I don’t know, I never thought about it! I don’t think Marcus would be with a woman of 40 years old, he’d probably have two or three 20 year olds!

I can’t imagine Pilar with Marcus with children, having a family life. Maybe I would be a nasty woman, more than Marcus! Because Pilar was very nice but she was also a hard woman.

Would you want to be in Eldorado again if it returned?

Yes, absolutely…when I think about Eldorado it was great, apart from the press. These days we are used to this very bad press, people telling lies, but 20 years ago I didn’t know anything about it. I don’t remember that being very nice, but for the rest, I enjoyed it. 
 
It was hard work, really hard work. We had almost no days off for holidays but it was really fun as well.

Interview with Framboise Gommendy


Framboise Gommendy (Isabelle Leduc)

Framboise Gommendy played flirtatious French authoress Isabelle Leduc. In a somewhat open marriage with tennis club owner Philippe, they intermingled memorably with Danes Per and Lene.

Isabelle was a very feisty character, totally unashamed of her infidelity. Was there much of you in her?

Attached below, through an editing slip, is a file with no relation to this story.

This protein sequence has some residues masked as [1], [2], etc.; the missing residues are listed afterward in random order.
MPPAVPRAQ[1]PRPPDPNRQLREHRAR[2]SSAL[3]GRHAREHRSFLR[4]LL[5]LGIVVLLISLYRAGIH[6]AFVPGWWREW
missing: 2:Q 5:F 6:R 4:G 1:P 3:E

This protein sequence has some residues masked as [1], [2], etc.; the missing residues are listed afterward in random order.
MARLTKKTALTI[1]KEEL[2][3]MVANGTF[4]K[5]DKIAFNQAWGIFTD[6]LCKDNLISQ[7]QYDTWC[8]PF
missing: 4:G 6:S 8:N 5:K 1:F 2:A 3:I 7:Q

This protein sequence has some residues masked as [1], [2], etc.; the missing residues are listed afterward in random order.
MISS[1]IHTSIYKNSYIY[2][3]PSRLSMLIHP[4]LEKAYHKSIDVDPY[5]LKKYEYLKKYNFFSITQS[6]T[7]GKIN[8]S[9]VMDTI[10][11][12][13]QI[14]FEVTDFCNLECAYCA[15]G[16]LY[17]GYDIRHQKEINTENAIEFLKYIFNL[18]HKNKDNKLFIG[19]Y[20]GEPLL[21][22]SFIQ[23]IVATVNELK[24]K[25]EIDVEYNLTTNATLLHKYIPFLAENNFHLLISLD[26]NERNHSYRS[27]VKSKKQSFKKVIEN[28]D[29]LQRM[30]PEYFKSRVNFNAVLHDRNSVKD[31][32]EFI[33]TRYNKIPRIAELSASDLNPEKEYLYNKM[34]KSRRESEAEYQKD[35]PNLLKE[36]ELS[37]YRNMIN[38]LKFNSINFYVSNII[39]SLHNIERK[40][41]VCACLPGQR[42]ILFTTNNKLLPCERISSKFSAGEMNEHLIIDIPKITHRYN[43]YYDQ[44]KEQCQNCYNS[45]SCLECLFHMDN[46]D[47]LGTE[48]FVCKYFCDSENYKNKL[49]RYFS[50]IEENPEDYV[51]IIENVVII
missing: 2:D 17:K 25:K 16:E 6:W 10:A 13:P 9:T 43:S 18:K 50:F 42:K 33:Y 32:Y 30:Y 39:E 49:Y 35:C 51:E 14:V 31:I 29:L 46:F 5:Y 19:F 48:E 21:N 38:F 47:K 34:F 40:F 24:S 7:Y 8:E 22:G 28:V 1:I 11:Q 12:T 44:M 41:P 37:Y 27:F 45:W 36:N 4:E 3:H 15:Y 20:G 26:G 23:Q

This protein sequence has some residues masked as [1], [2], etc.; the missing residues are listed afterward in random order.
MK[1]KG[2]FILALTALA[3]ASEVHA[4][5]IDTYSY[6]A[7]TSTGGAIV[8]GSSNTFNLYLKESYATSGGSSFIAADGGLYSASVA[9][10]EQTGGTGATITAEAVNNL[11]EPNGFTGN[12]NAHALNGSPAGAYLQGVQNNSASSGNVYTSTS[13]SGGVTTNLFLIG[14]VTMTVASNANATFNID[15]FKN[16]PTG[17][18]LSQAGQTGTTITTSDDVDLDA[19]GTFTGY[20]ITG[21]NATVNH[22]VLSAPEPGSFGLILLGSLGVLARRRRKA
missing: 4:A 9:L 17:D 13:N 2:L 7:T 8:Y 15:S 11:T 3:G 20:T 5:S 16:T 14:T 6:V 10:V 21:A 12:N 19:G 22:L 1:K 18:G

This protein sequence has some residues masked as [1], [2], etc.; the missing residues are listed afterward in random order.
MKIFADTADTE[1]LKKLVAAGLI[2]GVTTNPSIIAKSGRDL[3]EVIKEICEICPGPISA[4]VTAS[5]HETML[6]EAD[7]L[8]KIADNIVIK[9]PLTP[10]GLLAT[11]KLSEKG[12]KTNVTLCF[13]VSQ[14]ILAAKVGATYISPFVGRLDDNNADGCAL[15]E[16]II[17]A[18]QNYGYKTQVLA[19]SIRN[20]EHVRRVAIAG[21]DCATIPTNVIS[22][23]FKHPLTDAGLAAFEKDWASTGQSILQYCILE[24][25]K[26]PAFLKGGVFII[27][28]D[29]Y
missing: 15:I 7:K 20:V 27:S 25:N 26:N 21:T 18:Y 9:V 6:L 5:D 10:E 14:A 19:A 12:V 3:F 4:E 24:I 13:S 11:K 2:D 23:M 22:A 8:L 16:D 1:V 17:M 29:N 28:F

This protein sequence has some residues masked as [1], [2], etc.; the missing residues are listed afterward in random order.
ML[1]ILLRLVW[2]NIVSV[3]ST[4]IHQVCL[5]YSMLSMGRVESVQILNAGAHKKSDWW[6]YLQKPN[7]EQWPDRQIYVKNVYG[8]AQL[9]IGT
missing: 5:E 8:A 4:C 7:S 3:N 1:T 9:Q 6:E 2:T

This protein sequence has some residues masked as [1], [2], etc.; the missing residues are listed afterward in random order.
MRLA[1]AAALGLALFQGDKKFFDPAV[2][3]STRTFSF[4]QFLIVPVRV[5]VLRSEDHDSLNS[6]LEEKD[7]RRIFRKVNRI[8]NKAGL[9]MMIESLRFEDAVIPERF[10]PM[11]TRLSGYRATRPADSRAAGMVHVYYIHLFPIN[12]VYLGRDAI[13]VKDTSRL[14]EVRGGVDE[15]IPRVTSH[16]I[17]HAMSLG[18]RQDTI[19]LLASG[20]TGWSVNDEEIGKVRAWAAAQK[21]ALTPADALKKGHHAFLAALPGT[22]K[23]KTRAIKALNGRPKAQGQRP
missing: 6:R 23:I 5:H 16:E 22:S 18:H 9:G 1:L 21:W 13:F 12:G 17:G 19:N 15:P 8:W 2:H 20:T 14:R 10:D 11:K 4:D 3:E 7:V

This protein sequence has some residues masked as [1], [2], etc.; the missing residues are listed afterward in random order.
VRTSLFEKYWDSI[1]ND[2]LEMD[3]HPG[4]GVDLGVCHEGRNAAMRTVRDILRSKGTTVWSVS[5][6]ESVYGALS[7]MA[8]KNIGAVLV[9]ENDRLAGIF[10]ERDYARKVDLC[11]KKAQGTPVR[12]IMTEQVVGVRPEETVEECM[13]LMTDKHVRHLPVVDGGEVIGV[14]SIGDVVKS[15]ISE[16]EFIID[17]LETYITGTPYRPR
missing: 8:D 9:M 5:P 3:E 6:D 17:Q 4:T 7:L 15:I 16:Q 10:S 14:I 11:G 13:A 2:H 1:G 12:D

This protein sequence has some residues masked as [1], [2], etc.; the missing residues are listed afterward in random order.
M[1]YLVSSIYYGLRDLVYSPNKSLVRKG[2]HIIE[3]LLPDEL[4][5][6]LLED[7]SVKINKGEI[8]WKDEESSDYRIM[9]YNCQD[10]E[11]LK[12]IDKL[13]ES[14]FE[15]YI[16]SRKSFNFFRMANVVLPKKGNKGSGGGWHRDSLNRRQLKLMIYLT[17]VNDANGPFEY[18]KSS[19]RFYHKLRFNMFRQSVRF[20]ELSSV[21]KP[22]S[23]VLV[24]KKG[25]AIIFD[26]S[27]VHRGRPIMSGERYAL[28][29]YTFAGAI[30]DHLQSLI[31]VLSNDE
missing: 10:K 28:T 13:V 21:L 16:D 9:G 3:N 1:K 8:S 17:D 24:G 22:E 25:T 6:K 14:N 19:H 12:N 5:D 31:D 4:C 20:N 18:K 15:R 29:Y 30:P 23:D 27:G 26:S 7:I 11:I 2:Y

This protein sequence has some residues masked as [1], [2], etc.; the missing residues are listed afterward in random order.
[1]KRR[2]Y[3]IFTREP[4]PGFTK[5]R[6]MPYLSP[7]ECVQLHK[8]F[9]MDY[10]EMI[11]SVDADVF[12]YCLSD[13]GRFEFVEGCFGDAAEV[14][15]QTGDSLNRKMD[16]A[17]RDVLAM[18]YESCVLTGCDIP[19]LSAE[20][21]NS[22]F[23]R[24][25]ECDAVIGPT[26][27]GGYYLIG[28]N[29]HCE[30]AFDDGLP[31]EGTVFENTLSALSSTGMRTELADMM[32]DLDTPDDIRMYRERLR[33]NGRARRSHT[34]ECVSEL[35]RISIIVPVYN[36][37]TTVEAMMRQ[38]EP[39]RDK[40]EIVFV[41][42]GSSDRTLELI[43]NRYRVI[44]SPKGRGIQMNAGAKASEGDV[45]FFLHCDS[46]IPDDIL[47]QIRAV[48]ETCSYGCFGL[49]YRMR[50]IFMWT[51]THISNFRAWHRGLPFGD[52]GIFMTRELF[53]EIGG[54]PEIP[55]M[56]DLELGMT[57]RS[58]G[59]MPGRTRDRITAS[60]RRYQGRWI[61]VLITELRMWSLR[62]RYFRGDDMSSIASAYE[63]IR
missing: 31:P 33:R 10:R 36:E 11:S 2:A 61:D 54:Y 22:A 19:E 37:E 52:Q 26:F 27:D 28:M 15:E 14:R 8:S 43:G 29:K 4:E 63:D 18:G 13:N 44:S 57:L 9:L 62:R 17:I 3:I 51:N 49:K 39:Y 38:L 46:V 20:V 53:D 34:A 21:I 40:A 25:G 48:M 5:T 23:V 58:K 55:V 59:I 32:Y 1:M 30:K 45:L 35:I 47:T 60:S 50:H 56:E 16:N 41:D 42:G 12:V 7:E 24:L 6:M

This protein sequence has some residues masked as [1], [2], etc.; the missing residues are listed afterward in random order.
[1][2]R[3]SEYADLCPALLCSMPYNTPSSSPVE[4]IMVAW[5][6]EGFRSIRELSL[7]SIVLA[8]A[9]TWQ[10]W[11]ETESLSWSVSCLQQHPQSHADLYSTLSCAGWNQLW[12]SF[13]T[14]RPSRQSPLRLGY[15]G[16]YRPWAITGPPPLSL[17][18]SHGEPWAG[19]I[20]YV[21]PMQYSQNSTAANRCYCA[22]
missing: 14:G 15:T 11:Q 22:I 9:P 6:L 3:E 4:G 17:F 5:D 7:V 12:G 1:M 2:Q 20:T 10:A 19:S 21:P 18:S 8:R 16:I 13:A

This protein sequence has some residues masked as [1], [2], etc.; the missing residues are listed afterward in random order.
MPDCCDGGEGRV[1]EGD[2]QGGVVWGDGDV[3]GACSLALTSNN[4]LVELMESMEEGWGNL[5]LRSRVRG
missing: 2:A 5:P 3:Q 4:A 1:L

No, very little. She is somebody very pretentious, also a bit of a racist, always perfectly dressed and made up. Very far away from me! Only thing that was mine, was the fact she was playing squash... Tony was happy for her to play squash, and he included that in the character.


Photo: Sarah Robine
Did it worry you when actors started to be axed from the show? Was it a difficult atmosphere to work in?

No, absolutely not. I never got worried for that. I never believed the show would get axed either. That proves how clairvoyant I was/am...
   
How did you feel about the cancellation?